From May 2020, A typical American hospital during coronapanic:
The author of Medical School 2020 gave me an update on his training hospital. They have roughly 1,100 beds. They have admitted 24 Covid-19 patients since the plague began. There are currently 7 Covid-19 patients in the hospital. Residents have been working week-on/week-off due to the shortage of cases from which they might learn. “We’re allowed to do elective surgeries as of this week,” he said, “and I thought there would be a huge backlog, but there isn’t. We’re still not busy.”
How about now? “Every bed is full. The ICU is full. The ED has 55 patients waiting for rooms [in the rest of the hospital].” Is COVID-19 that prevalent? “No,” he responded, “but we have to test every patient before discharge even if we have no reason to suspect Covid. If someone tests positive, he or she can’t go back to the nursing home for three weeks. People who would have been in the hospital for 4 days in 2019 are staying 6 weeks. We will have to shut down elective surgeries soon if we can’t do better at placing discharged patients.”
What about the COVID-19 patients per se? “Most of them are on 1 liter of oxygen [per minute], which is nothing,” he said. “They might not notice if it were stopped. People can be at home on 5 liters.” In his opinion, the ones who were on ventilators had to be in the hospital because they needed to be managed by nurses, but none of the other Covid-19 or Covid-19-positive patients had any medical need to be in the hospital. They were there because no infrastructure had been built to accommodate patients who didn’t need to be in the hospital, but who could be sent back into nursing homes for fear that they would infect others (enter the hero Governor Cuomo!).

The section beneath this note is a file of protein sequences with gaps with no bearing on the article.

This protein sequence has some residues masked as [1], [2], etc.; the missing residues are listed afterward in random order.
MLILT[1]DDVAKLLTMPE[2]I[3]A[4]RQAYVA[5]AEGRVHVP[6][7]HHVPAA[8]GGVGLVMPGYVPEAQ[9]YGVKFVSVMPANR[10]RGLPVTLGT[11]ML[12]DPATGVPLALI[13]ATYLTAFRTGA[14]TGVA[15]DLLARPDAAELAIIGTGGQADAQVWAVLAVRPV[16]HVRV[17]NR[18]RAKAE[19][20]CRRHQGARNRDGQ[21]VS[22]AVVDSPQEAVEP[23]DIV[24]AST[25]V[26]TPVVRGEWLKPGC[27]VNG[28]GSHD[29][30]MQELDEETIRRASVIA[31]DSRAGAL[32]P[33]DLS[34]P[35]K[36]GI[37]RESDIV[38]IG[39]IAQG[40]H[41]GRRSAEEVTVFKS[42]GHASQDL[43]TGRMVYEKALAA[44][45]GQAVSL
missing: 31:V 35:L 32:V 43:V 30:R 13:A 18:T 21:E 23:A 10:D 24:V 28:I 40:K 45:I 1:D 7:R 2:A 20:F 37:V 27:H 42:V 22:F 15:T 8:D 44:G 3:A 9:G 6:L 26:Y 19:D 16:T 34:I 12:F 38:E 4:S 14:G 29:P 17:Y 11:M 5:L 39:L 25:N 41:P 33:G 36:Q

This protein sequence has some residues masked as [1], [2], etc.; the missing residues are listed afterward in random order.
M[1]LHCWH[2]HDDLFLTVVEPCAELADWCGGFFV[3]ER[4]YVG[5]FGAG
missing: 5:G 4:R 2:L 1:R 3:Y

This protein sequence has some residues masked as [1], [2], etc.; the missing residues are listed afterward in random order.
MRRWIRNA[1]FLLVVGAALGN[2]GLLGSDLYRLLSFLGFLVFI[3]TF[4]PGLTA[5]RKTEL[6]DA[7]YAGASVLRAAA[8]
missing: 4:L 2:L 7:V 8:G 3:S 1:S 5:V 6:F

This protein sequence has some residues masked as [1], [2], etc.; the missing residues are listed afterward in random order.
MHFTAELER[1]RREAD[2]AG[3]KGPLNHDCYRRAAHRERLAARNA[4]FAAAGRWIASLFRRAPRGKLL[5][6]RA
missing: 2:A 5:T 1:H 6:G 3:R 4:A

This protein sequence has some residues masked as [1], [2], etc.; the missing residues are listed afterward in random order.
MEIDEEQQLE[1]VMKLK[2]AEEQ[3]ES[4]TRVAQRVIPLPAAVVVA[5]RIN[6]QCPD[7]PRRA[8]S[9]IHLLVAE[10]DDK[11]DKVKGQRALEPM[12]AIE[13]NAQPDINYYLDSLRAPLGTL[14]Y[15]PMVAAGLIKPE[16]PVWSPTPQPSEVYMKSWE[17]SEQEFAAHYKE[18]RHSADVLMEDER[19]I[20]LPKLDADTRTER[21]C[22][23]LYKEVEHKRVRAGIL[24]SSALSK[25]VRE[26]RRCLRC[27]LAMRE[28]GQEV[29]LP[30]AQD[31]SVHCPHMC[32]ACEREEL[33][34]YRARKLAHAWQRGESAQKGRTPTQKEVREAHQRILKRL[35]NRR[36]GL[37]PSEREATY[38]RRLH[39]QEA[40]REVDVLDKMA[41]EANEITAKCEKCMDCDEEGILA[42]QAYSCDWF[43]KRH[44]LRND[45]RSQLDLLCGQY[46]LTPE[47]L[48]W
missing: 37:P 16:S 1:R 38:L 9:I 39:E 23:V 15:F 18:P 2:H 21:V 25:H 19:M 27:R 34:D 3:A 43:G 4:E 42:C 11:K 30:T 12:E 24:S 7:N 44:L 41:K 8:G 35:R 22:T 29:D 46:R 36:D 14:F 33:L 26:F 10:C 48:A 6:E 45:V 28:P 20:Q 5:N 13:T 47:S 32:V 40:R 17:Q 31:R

Essentially, the hospital is packed because, even with nearly a year to prepare, state and local health departments that regulate hospitals and track hospital capacity couldn’t get organized to turn empty hotels into Covid-19 halfway houses.
Department of Nobody Listens to Me… from April 2, 2020… If we could build renal dialysis capacity, why not COVID-19 treatment centers?: treat COVID-19 patients in strip malls.
Update: A medical school professor who read the above… “It’s all true. But one big additional reason is that discharging all those patients would be a loss of $$$$$.” (I’m disappointed in myself for not immediately realizing that a 100-percent full hospital, and a ready excuse in the form of hysterical headlines for why it is 100-percent full, is not the end of the world from the hospital CEO’s perspective.)
- Health care workers in Aruba plead with you to stay home and avoid travel, in which a med school prof and our hero answer the question of whether Covid patients should be in the hospital: “Many things could be done from home cheaper and safer but we don’t have the infrastructure or culture. Home model kills the rationale for the hospital cash cow.”